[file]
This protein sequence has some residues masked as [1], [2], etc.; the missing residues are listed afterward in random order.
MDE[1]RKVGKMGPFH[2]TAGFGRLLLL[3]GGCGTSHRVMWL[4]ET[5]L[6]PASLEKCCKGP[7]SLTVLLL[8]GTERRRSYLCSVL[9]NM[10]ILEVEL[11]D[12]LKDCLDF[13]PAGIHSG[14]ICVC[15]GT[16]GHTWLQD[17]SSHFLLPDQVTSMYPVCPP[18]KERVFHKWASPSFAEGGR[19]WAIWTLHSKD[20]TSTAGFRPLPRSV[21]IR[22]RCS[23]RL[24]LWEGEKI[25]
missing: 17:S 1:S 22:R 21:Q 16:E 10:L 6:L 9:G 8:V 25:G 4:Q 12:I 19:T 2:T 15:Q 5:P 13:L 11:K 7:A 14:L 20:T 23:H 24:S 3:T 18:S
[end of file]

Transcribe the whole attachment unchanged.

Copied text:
This protein sequence has some residues masked as [1], [2], etc.; the missing residues are listed afterward in random order.
MDE[1]RKVGKMGPFH[2]TAGFGRLLLL[3]GGCGTSHRVMWL[4]ET[5]L[6]PASLEKCCKGP[7]SLTVLLL[8]GTERRRSYLCSVL[9]NM[10]ILEVEL[11]D[12]LKDCLDF[13]PAGIHSG[14]ICVC[15]GT[16]GHTWLQD[17]SSHFLLPDQVTSMYPVCPP[18]KERVFHKWASPSFAEGGR[19]WAIWTLHSKD[20]TSTAGFRPLPRSV[21]IR[22]RCS[23]RL[24]LWEGEKI[25]
missing: 17:S 1:S 22:R 21:Q 16:E 10:L 6:L 9:G 8:V 25:G 4:Q 12:I 19:T 2:T 15:Q 5:P 13:L 11:K 7:A 14:L 20:T 23:H 24:S 3:T 18:S